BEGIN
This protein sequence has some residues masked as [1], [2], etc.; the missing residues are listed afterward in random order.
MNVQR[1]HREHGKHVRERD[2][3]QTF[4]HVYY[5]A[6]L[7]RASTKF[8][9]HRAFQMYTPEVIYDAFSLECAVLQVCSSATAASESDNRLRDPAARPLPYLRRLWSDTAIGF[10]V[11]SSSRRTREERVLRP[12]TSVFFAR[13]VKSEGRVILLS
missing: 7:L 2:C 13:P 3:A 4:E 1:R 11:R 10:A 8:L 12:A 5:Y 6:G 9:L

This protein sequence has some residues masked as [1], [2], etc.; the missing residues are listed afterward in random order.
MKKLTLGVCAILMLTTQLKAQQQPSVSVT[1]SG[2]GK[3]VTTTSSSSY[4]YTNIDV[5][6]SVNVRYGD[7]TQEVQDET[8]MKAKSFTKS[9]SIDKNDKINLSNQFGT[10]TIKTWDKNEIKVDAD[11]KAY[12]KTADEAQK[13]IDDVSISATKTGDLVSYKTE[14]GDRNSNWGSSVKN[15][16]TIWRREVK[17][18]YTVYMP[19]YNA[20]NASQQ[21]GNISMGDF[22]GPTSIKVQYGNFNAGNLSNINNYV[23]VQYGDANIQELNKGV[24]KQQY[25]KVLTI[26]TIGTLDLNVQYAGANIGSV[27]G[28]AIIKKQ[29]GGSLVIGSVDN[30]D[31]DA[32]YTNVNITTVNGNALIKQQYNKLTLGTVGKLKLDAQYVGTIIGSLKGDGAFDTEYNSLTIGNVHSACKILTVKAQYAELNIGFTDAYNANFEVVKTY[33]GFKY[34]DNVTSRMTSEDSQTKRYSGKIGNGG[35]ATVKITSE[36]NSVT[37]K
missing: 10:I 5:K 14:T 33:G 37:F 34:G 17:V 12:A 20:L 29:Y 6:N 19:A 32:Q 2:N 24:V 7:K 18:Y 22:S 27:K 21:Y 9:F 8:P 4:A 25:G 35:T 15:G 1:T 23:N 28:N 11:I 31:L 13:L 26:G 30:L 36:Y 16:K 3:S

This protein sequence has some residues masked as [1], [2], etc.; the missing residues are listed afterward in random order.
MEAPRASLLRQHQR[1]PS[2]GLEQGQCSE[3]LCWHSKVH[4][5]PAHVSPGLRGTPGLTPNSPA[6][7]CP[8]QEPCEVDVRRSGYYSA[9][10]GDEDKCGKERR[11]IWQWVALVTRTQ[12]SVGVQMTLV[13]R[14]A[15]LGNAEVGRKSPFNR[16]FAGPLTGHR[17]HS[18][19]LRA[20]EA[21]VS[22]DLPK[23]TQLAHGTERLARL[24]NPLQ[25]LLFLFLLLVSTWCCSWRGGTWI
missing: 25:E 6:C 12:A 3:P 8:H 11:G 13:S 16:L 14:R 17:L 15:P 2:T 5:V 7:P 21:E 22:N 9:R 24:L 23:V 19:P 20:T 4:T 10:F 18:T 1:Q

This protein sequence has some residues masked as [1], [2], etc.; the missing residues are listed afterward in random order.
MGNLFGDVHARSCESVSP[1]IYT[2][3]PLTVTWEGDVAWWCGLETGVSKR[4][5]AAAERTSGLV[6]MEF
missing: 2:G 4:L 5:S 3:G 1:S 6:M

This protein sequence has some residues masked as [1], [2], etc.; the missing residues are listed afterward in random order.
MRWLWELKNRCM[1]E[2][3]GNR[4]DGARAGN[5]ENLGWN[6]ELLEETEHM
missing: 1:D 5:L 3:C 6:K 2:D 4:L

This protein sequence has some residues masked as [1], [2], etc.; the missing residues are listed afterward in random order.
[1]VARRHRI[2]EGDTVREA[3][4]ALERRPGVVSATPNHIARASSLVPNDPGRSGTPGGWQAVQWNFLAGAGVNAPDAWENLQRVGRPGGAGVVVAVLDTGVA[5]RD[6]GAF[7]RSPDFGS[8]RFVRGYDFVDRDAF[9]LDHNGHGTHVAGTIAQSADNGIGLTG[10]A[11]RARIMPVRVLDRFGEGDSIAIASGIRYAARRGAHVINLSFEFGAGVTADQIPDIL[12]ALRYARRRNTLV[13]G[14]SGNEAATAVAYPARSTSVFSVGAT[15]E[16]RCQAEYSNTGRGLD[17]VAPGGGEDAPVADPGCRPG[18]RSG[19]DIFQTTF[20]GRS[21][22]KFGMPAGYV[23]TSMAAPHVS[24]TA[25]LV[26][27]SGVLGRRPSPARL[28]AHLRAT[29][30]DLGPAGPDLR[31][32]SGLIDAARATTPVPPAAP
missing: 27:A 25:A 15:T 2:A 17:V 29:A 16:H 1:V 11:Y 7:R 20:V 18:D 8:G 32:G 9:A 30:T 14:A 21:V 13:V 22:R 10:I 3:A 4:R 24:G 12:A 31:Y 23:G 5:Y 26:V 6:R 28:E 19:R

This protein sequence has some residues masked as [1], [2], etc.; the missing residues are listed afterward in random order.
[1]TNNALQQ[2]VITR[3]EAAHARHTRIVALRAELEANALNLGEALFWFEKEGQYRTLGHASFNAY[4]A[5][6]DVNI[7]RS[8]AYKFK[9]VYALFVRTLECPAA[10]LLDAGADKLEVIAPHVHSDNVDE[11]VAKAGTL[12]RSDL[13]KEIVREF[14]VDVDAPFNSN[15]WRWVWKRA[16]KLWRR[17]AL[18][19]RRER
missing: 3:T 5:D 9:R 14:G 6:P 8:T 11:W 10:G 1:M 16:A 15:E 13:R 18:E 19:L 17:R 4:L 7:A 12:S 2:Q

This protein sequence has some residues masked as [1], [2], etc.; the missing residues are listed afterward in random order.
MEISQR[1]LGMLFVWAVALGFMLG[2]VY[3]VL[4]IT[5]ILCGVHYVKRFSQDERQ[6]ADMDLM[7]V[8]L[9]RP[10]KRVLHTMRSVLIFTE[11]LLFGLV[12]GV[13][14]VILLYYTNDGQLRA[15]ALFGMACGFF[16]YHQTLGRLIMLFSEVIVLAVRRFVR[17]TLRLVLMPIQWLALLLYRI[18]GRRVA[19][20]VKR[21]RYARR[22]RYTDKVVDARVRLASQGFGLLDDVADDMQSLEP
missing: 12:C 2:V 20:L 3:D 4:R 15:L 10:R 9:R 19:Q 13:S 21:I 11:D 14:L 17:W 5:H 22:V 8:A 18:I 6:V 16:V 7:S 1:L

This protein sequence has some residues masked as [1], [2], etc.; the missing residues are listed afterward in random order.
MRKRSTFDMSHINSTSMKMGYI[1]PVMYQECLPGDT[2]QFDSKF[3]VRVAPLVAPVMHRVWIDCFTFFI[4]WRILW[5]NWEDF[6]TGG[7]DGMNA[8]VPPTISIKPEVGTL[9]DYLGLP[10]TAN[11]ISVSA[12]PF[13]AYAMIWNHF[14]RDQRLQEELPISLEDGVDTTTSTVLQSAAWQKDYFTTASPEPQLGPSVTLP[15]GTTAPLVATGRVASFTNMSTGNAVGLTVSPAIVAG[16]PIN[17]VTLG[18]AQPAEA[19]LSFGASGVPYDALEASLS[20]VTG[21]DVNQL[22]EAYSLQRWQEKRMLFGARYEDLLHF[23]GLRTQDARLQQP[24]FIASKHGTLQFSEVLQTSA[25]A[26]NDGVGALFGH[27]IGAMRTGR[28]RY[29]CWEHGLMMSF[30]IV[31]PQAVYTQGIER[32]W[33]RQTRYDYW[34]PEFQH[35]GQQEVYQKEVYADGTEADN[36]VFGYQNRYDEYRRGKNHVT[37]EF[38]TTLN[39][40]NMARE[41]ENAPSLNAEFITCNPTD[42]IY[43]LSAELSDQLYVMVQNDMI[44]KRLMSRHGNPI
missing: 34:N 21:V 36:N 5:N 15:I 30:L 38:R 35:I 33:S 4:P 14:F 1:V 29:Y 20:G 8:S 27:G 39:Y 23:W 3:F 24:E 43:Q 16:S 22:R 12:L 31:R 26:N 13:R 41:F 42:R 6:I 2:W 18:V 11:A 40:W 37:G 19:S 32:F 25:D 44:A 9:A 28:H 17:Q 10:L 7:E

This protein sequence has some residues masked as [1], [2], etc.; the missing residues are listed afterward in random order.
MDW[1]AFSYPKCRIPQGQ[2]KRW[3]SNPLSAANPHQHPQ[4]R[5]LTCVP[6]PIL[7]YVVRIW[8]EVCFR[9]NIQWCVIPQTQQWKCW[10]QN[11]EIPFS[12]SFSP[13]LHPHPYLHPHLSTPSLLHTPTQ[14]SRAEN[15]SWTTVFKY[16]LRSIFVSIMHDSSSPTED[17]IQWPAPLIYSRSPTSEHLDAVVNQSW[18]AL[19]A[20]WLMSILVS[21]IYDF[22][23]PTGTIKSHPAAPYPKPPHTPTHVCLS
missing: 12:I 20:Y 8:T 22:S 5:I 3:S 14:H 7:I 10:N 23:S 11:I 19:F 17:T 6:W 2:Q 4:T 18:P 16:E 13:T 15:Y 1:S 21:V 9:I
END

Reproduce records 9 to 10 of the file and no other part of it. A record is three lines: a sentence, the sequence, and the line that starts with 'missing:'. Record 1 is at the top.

This protein sequence has some residues masked as [1], [2], etc.; the missing residues are listed afterward in random order.
MRKRSTFDMSHINSTSMKMGYI[1]PVMYQECLPGDT[2]QFDSKF[3]VRVAPLVAPVMHRVWIDCFTFFI[4]WRILW[5]NWEDF[6]TGG[7]DGMNA[8]VPPTISIKPEVGTL[9]DYLGLP[10]TAN[11]ISVSA[12]PF[13]AYAMIWNHF[14]RDQRLQEELPISLEDGVDTTTSTVLQSAAWQKDYFTTASPEPQLGPSVTLP[15]GTTAPLVATGRVASFTNMSTGNAVGLTVSPAIVAG[16]PIN[17]VTLG[18]AQPAEA[19]LSFGASGVPYDALEASLS[20]VTG[21]DVNQL[22]EAYSLQRWQEKRMLFGARYEDLLHF[23]GLRTQDARLQQP[24]FIASKHGTLQFSEVLQTSA[25]A[26]NDGVGALFGH[27]IGAMRTGR[28]RY[29]CWEHGLMMSF[30]IV[31]PQAVYTQGIER[32]W[33]RQTRYDYW[34]PEFQH[35]GQQEVYQKEVYADGTEADN[36]VFGYQNRYDEYRRGKNHVT[37]EF[38]TTLN[39][40]NMARE[41]ENAPSLNAEFITCNPTD[42]IY[43]LSAELSDQLYVMVQNDMI[44]KRLMSRHGNPI
missing: 34:N 21:V 36:N 5:N 15:I 30:L 38:R 35:I 33:S 4:P 14:F 1:V 29:Y 20:G 8:S 27:G 39:Y 23:W 3:F 24:E 43:Q 16:S 22:R 12:L 31:R 26:N 13:R 41:F 42:R 6:I 2:W 18:V 11:A 40:W 37:G 19:S 32:F 25:D 44:A 9:A 28:H 17:Q 10:L 7:E

This protein sequence has some residues masked as [1], [2], etc.; the missing residues are listed afterward in random order.
MDW[1]AFSYPKCRIPQGQ[2]KRW[3]SNPLSAANPHQHPQ[4]R[5]LTCVP[6]PIL[7]YVVRIW[8]EVCFR[9]NIQWCVIPQTQQWKCW[10]QN[11]EIPFS[12]SFSP[13]LHPHPYLHPHLSTPSLLHTPTQ[14]SRAEN[15]SWTTVFKY[16]LRSIFVSIMHDSSSPTED[17]IQWPAPLIYSRSPTSEHLDAVVNQSW[18]AL[19]A[20]WLMSILVS[21]IYDF[22][23]PTGTIKSHPAAPYPKPPHTPTHVCLS
missing: 12:I 20:Y 8:T 22:S 5:I 3:S 14:H 7:I 10:N 23:S 11:I 19:F 17:T 6:W 2:Q 4:T 18:P 16:E 13:T 15:Y 1:S 21:V 9:I